Deep Dive: These are the only 7 stocks in the S&P 500 that rose while the market plunged

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In any market environment, there are exceptions to the trend. But there aren’t many this time.

Since the S&P 500 SPX, -3.96%  hit its last closing record on Feb. 19, the index has skidded 12% — and only seven of the component stocks haven’t declined through the close on Feb. 27. See the list below.

Before you get there, here’s a list of stocks in the index that took the worst beatings, along with a summary of how the 11 sectors performed.

It might surprise you that Tesla TSLA, -9.43%  isn’t on that list of decliners, but the electric car maker hasn’t yet met the requirements to be included in the S&P 500. Before the outbreak of the coronavirus strain known as COVID-19, it appeared likely to be added to the index by the end of 2020. Tesla’s stock was down nearly $100 (13%) on Feb. 27 to close at $679. The stock was down $238 (26%) since it set a closing record of $917.42 on Feb. 19.

Read: Tesla’s stock tumbles toward biggest-ever weekly drop

So here are the exceptions — seven S&P 500 stocks that rose in price between Feb. 19 and Feb. 27:

Company Ticker Industry Price change since Feb. 19 Price change – 2020 Decline from 52-week high Price change – 2019
Gilead Sciences Inc. GILD, -4.51% Biotechnology 7.9% 11.8% -7.9% 3.9%
Regeneron Pharmaceuticals Inc. REGN, -1.72% Biotechnology 7.7% 14.9% -8.2% 0.5%
Clorox Co. CLX, -4.27% Household/Personal Care 2.3% 9.9% -3.1% -0.4%
E-Trade Financial Corp. ETFC, -3.70% Investment Banks/Brokers 2.3% 1.3% -19.8% 3.4%
CME Group Inc. Class A CME, -4.22% Investment Banks/Brokers 1.4% 4.8% -6.6% 6.7%
Newmont Corp. NEM, -7.26% Precious Metals 0.8% 7.1% -9.4% 25.4%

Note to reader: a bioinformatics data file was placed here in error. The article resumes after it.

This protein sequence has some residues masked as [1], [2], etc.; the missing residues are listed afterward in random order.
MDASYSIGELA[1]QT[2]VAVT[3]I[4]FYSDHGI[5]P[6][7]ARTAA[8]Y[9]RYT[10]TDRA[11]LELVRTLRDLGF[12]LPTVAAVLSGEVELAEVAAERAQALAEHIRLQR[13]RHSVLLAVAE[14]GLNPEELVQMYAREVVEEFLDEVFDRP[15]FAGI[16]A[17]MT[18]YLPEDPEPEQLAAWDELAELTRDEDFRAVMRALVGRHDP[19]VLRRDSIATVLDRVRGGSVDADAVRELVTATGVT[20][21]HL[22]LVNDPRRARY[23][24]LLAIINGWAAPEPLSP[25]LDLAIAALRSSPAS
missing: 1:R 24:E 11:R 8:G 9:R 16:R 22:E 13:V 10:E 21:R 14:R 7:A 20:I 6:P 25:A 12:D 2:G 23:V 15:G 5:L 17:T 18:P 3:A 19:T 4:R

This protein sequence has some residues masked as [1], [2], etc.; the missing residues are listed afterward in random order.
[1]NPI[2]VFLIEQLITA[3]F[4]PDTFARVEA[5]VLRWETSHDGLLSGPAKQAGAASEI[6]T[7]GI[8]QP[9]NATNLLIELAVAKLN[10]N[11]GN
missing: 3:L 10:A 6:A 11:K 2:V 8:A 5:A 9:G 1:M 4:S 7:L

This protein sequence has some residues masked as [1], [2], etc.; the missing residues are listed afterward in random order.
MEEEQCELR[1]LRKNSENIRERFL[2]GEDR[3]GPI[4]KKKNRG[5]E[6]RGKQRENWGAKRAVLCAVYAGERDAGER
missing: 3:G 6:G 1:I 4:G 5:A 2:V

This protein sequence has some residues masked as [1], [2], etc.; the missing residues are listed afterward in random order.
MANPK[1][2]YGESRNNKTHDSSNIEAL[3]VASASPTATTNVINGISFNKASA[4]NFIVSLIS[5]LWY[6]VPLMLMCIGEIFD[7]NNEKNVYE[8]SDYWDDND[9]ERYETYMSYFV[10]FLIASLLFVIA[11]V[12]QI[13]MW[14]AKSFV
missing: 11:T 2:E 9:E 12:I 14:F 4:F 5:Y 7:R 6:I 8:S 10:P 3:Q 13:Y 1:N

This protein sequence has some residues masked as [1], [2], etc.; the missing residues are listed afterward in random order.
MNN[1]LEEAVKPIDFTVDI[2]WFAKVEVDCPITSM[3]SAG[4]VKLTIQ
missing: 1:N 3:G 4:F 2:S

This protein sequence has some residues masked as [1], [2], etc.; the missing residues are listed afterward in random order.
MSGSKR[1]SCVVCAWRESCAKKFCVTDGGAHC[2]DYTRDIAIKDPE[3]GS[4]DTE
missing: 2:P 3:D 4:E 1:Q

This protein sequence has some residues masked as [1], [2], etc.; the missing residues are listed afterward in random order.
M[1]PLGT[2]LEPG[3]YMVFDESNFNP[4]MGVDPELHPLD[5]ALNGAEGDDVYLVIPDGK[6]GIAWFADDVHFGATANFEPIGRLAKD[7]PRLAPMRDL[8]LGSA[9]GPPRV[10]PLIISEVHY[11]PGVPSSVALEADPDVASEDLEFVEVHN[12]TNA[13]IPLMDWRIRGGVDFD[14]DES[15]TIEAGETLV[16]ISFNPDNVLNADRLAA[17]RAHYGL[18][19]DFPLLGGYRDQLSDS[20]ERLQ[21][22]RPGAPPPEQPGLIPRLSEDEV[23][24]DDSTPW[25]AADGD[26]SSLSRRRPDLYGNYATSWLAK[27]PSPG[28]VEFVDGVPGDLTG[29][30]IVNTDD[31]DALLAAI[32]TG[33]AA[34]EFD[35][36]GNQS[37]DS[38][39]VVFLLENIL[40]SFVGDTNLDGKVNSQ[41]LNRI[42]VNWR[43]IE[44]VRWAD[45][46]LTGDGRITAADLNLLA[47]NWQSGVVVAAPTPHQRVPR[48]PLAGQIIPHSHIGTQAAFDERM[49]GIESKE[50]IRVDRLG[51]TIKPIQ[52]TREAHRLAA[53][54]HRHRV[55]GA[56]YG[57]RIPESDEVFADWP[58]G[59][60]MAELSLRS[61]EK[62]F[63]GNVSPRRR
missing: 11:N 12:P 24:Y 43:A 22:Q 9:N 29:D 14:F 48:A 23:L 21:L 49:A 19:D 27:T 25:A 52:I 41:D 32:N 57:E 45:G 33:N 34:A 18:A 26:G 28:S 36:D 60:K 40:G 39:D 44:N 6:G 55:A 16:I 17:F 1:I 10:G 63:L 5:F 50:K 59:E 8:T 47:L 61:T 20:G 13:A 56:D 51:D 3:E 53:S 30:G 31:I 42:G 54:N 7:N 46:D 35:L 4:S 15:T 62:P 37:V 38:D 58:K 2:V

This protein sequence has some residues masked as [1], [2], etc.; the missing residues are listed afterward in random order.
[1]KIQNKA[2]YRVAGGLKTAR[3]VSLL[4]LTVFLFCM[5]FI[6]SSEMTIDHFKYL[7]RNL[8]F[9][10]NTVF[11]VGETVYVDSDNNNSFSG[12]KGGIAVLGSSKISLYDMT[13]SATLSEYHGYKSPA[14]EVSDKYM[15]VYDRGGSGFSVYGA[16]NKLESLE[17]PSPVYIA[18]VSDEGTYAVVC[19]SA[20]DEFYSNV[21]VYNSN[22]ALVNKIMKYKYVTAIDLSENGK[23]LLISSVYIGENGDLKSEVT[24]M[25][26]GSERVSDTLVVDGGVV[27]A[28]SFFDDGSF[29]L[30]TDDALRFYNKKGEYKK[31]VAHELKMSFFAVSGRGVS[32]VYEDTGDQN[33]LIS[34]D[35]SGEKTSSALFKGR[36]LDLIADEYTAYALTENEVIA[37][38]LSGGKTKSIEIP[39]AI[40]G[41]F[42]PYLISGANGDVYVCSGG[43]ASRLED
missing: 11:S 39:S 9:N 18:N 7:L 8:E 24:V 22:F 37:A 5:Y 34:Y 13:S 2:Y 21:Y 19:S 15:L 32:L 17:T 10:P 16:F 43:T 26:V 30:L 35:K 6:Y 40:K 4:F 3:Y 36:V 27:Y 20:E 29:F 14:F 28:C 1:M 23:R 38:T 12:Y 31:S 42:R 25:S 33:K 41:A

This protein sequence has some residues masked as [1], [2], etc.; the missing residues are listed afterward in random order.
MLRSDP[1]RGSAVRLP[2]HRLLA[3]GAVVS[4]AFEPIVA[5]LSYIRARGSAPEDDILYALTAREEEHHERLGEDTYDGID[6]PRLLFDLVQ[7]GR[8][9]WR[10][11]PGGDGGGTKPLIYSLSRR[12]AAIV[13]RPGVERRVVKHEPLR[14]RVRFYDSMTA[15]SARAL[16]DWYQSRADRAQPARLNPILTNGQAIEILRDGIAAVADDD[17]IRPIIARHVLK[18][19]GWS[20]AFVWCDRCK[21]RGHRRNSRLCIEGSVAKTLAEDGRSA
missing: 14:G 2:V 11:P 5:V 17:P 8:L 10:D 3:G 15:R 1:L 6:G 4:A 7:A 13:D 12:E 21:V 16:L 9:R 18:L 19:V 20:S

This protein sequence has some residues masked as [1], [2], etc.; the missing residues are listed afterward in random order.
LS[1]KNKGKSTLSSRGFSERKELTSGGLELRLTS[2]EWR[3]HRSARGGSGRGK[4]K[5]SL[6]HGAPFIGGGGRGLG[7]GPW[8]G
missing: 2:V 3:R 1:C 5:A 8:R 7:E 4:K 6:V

Cboe Global Markets Inc. CBOE, -3.94% Investment Banks/Brokers 0.7% 1.0% -5.2% 22.7%
Source: FactSet

You can click the tickers for more about each company.

• Gilead Sciences GILD, -4.51%  has announced two Phase 3 clinical studies to measure the effectiveness of its Remdesivir medication in countering COVID-19 infections. The company’s Feb. 26 press release has more details. Jefferies analyst Michael Yee rates Gilead a “buy,” but wrote in a note to clients on Feb. 26 that although he is pleased that fighting the virus is a ‘very high priority” for Gilead’s management, “the financial implications are modest (pricing, one-time use, no tail).”

• Regeneron Pharmaceuticals REGN, -1.72%  ws upgraded to a “Buy” by Jefferies analyst Biren Amin on Feb. 25, because he believes competitive risk to the company’s Eylea macular degeneration therapy has been minimized because of safety concerns over Novartis AG’s NVS, -3.09% NOVN, -4.33%  Beovu medication.

• Clorox CLX, -4.27%  is an obvious defensive stock during a time when people are concerned about the spread of a deadly virus and reaching for bleach. But Charles Lemonides, founder of ValueWorks LLC in New York, argued that for long-term investors, Clorox’s high valuation to earnings actually makes it a risky stock.

• E-Trade Financial ETFC, -3.70%  agreed on Feb. 20 to be acquired by Morgan Stanley MS, -3.59%  in an all-stock deal valued at $58.74 a share at that time. E-Trade’s shares closed at $45.95 Thursday. The deal calls for an exchange of 1.0432 Morgan Stanley shares for every E-Trade share. Morgan Stanley’s shares closed at $45.41 on Feb. 27, so based on those numbers, E-Trade’s takeout price would be $47.37.

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